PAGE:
Resources for Editors of Scholarly Journals: Editing 101

Digital Publishing Services at the University of Kansas Libraries have created this guide to assist those thinking of starting a new journal or working with an existing journal. Contact Marianne Reed (mreed@ku.edu) or Lyn Wolz (lwolz@ku.edu) for help.

Resources for Editors

Editors are often required to fill a variety of roles.    The resources on this page are designed to assist editors as they deal with common situations that arise when editing a journal, including ethical issues such as plagiarism, conflicts of interest, flawed research data and text recycling by authors.

We suggest you start with the following.   A more extensive list of resources can be found in the boxes below.

Editorial Ethics from COPE (Committee on Publication Ethics)

The website of the Committee on Publishing Ethics (COPE) is a wonderful resource for editors dealing with sticky ethical situations.  Here are a few of the highlights:

  • Identifying Predatory Journals (pdf)
    This guide, Principles of Transparency and Best Practice in Scholarly Publishing, was created by The Committee on Publication Ethics (COPE), the Directory of Open Access Journals (DOAJ), the Open Access Scholarly Publishers Association (OASPA), and the World Association of Medical Editors (WAME) in an effort to identify factors that will help authors and editors determine whether a journal is legitimate.  Criteria for legitimacy include a journal advisory board of experts in the field, rigorous peer review, a clear statement of ownership/sponsorship of the journal, and easily discernable policies about author fees, copyright, and conflicts of interest.
  • Retraction Guidelines (pdf)
    This publication gives editors guidance about situations that merit full retraction of an article, or whether issuing an expression of concern or a correction is more appropriate. 
  • Text Recycling Guidelines for Editors (pdf)
    COPE and BioMed Central's Biology and Medical editors have developed a set of guidelines to help editors as they deal with situations where an author has used sections of a work in multiple publications.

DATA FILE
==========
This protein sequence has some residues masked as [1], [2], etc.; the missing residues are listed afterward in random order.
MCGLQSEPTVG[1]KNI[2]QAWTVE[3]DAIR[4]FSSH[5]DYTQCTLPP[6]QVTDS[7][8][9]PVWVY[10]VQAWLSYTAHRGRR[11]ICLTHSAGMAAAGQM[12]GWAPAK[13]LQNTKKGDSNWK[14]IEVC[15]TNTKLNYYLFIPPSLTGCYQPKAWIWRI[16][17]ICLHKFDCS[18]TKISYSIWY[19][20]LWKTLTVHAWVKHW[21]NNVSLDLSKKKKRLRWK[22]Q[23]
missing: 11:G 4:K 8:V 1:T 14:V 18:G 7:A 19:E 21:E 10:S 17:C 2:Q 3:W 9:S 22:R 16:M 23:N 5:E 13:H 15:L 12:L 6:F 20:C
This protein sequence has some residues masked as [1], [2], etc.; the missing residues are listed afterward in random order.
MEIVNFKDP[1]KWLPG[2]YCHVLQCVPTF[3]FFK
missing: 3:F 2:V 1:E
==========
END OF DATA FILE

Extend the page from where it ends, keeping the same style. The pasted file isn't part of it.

Guides for Editors

These guides have helpful information for editors:

  • Resources for Peer Reviewers and Authors
    This page from the publishers of Nature is unique in that it includes an extensive list of articles written about the peer review process, as well as general information for both reviewers and authors.
  • Responsibilities in the Submission and Peer-Review Process
    The International Council of Medical Journal Editors (ICMJE) has created a great resource for all editors, not just those editing medical journals. The page contains information on the importance of confidentially, editing in a timely manner, working with reviewers, and more.
  • Responding to Academic Misconduct (Flowcharts)
    The Committee on Publication Ethics (COPE) has compiled a series of flowcharts to provide guidance for editors who are dealing with various kinds of academic misconduct, including plagiarism, fabricated data, conflicts of interest, and more.
  • Editor Roles and Responsibilities
    The Council of Science Editors (CSE) has put together a helpful list of suggestions for editors dealing with all of the constituencies involved in the editorial process, including authors, reviewers, the scholarly community, and readers of the journal.
  • How to Cope with Rising Submissions
    This article offers advice to editors who are receiving a high volume of submissions. Tips include improving the letter used to enlist potential reviewers, increasing the number of editors, and setting hard deadlines for author revisions.
  • Information for Reviewers
    This resource from the publishers of Science is intended as guidance for their reviewers. This includes specific criteria for the review of different kinds of content, such as research articles, reports, and forums.